Principal Investigator
Joana Xavier

Leader Institution

Research Teams


SponBIODIV: Marine sponge biodiversity from genes to ecosystems: delivering knowledge and tools for sustainable management and conservation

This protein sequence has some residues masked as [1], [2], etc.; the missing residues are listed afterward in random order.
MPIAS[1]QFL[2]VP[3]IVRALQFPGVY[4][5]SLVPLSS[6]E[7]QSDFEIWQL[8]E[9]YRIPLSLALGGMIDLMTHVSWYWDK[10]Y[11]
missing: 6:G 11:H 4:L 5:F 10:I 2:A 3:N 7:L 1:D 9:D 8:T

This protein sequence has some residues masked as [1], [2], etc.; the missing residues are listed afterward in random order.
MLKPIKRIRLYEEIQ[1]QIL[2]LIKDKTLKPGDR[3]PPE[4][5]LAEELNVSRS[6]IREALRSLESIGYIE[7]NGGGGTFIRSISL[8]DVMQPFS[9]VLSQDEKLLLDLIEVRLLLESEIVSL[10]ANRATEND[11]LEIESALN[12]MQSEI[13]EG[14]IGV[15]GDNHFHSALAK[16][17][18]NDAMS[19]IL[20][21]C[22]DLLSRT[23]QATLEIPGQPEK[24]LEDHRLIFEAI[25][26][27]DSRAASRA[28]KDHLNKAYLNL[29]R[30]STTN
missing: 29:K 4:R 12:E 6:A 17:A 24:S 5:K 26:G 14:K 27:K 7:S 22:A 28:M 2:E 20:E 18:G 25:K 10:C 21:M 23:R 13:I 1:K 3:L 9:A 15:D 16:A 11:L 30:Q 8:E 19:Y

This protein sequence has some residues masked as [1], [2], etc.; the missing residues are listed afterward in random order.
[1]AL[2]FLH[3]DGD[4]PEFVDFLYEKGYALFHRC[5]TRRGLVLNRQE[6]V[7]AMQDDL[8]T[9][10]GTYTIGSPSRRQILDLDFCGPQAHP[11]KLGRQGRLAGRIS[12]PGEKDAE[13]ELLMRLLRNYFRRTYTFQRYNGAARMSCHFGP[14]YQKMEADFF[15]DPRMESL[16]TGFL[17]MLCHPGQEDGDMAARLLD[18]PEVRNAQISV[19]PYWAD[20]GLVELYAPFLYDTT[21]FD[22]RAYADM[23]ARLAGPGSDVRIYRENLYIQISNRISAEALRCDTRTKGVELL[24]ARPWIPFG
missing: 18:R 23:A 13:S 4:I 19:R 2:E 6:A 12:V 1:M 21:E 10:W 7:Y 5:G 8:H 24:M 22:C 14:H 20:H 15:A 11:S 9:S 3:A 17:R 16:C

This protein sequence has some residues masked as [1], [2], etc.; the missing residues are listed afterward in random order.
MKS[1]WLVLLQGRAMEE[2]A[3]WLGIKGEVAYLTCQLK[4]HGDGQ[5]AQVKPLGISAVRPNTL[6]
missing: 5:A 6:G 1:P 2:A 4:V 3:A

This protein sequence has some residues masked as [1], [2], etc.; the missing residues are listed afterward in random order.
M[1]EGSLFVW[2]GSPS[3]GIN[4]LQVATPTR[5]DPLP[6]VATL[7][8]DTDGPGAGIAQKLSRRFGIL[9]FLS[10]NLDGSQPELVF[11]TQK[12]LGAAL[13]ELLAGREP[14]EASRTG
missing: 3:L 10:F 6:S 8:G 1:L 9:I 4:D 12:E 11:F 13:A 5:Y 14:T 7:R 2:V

Sponges (phylum Porifera) are widely distributed across the oceans and form highly-structured habitats (sponge grounds, gardens and reefs) that play key functional roles and deliver numerous ecosystems goods and services. They serve as habitat and nursery to numerous other species including commercially exploited fish, and bath sponges have been harvested for centuries for commercialization of their spongin skeleton, thus supporting local communities’ livelihoods. They are also recognised as prolific sources of compounds with pharmacological potential, thereby providing additional societal and economic benefits to humankind. However, sponges and their habitats are increasingly threatened by human activities (e.g. fisheries, climate change, deep-sea mining, general pollution) in areas within and beyond national jurisdictions (EEZs, ABNJs). Despite significant advances in recent years, knowledge of their biodiversity, distribution, biology and ecology is still sparse and largely fragmentary. This gap in knowledge integration hampers their inclusion in conservation frameworks, compromising the establishment of ecologically representative, interconnected and resilient networks of protected areas, and consequently the achieving of biodiversity targets and commitments. SponBIODIV will use an interdisciplinary approach to build a common and enhanced knowledge base on the biodiversity, biogeography and connectivity patterns of sponges and sponge habitats across the Atlantic Ocean and Mediterranean Sea. The project is anchored on the establishment of a trans-European and pan-Atlantic network of research organizations that will engage with key stakeholders to co-produce, analyse, synthesise and co-deliver data, knowledge and tools in support of evidence-based policies for management and conservation of marine biodiversity, from coastal areas to open ocean and deep-sea ecosystems. Legacy samples and data available at partner institutions will be complemented with new ones collected through a multi-national survey on case study areas, selected along both environmental and spatial protection gradients, and further integrated with data available in public repositories. Using the latest biophysical and species distribution modelling techniques and genomic sequencing technologies, hotspots of sponge biodiversity, from genes to ecosystems, will be identified and the most significant ecological and evolutionary drivers of their distribution uncovered. Generated knowledge and tools will allow the design of conservation and monitoring strategies, and support the implementation of agreements and policies that will ensure a better management and protection of marine biodiversity, from national to European scales and beyond, in line with the global agenda for sustainable development and conservation of biodiversity.